Five months ago, I finished the rounds of radiation necessary to address these new cancer sites. Since then, diagnostic tests have revealed while I still have active cancer in my 5th and 6th ribs of my left side, my thoracic, lumbar and cervical spine, right and left hips and pelvis, it's not moving for the time being. I think of this as a battle of wills...what is that bastard cancer thinking now?...what is it planning next? I must stay a step ahead...a lifetime ahead.

New Implants

I spent the next four months receiving saline injections every three weeks into the valves of tissue expanders that were implanted during my mastectomy surgery. These valves are attached to "skin stretchers" that would, quite obviously, stretch my excruciatingly taut skin on my chest so that hopefully, enough space could be created to accommodate breast implants.

New Challenge: Lymphedema

During this time, I also developed an incurable condition known as lymphedema. With the disruption of my lymphatic system, my left arm lost its ability to process fluids. No one could have prepared me for the seriousness of this disease and the deformity associated with it. At times, my left arm is 7 to 8 inches larger than my right arm. I often feel like a physical freak and in moments of self-pity, refer to myself as a cross between Popeye and Frankenstein.

More Surgery, More Therapy

Last week, I had surgery that included 1) removing the stretching equipment that had been implanted in the earlier surgery, 2) removing interior scar tissue, 3) excising interior breast/muscle tissue, 4) inserting gel implants and 5) removing a 2" by 8" flap of skin on my back that had healed improperly from the earlier surgery involving skin grafting. I am also waiting for my insurance to approve paying $8,000 for a lymphedema therapy machine that will help keep the swelling down in my arm.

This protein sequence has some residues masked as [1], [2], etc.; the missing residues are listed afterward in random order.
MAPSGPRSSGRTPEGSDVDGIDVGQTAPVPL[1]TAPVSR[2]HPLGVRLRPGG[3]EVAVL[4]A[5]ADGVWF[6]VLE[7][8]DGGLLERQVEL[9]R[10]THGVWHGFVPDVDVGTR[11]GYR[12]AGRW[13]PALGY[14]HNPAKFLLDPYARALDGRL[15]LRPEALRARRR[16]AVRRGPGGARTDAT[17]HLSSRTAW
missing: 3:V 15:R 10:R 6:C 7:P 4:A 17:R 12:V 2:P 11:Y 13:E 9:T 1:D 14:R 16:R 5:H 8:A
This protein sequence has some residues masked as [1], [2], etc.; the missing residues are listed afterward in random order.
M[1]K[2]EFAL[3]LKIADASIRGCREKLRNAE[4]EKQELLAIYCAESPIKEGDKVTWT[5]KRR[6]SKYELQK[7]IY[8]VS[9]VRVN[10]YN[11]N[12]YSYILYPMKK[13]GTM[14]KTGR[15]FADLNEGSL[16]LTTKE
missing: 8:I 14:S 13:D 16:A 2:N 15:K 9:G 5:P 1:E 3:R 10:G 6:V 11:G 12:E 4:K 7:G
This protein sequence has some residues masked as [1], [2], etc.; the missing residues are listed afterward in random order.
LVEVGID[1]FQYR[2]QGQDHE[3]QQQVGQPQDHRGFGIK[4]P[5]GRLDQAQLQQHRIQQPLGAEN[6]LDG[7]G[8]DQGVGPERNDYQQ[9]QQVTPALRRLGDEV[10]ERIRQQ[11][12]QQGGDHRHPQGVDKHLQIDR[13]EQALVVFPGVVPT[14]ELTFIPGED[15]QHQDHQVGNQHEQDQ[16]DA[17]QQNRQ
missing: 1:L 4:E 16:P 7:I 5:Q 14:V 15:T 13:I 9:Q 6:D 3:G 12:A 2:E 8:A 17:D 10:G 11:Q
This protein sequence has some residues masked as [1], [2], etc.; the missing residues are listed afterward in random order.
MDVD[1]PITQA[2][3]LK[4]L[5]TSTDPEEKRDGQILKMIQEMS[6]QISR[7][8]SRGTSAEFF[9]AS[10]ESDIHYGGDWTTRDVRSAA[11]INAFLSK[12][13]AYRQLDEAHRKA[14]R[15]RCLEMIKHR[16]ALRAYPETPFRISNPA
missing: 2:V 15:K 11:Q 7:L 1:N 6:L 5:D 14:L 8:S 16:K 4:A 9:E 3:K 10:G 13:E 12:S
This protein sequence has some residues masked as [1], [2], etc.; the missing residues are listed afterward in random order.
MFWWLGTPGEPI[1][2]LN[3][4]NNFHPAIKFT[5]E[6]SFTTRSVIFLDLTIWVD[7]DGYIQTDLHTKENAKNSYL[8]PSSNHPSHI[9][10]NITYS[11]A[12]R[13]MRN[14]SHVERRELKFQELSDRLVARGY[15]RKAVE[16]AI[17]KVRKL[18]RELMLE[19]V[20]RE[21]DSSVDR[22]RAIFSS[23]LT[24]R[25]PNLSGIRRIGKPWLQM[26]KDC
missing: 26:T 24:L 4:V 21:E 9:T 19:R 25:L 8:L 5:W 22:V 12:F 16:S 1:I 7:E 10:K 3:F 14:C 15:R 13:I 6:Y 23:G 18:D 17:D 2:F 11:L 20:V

Advice About Health Insurance

Cancer. It has forever affected me physically and psychologically, not to mention, financially. Life is considerably more difficult financially than I could have ever expected ... especially having good insurance. I think it's unfair that cancer patients should have to suffer in that aspect as well. BUT ... I will take living in any financial condition, rather than not living at all. In fact, let me be destitute, just let me live. The advice I would give to all who are shopping for health insurance is to ask yourself one simple question: Is this the insurance I'd want to have, if I had cancer?

Still Here, Surviving

Sandi Johnson with son Jake
Sandi Johnson with son Jake. Photo © Jordan Johnson
I have followed the journey of 15 IBC patients since I began my journey. As of last week, sadly yet miraculously, I am the only one of those still living. I thank God every day for I know that each is truly a gift. I ask myself 'why?" Why do I continue to survive while so many, many others do not. Then I am reminded: "Ours is not to wonder why ..."

Thankfully, Looking Forward

Sandi and Gary Johnson
Sandi and Gary Johnson. Photo © Jake Johnson
Finally, 2008 is behind us and 2009 has just begun with the freshness of a brand new day … a time for looking forward to the good things life has to offer. I’m glad to be alive. Life was forever changed with my cancer diagnosis but I’m thankful just the same. Thankful for God, and my family and friends … especially all those that have given me so much support during this long, hard road I’ve been traveling…making it so much easier to bear.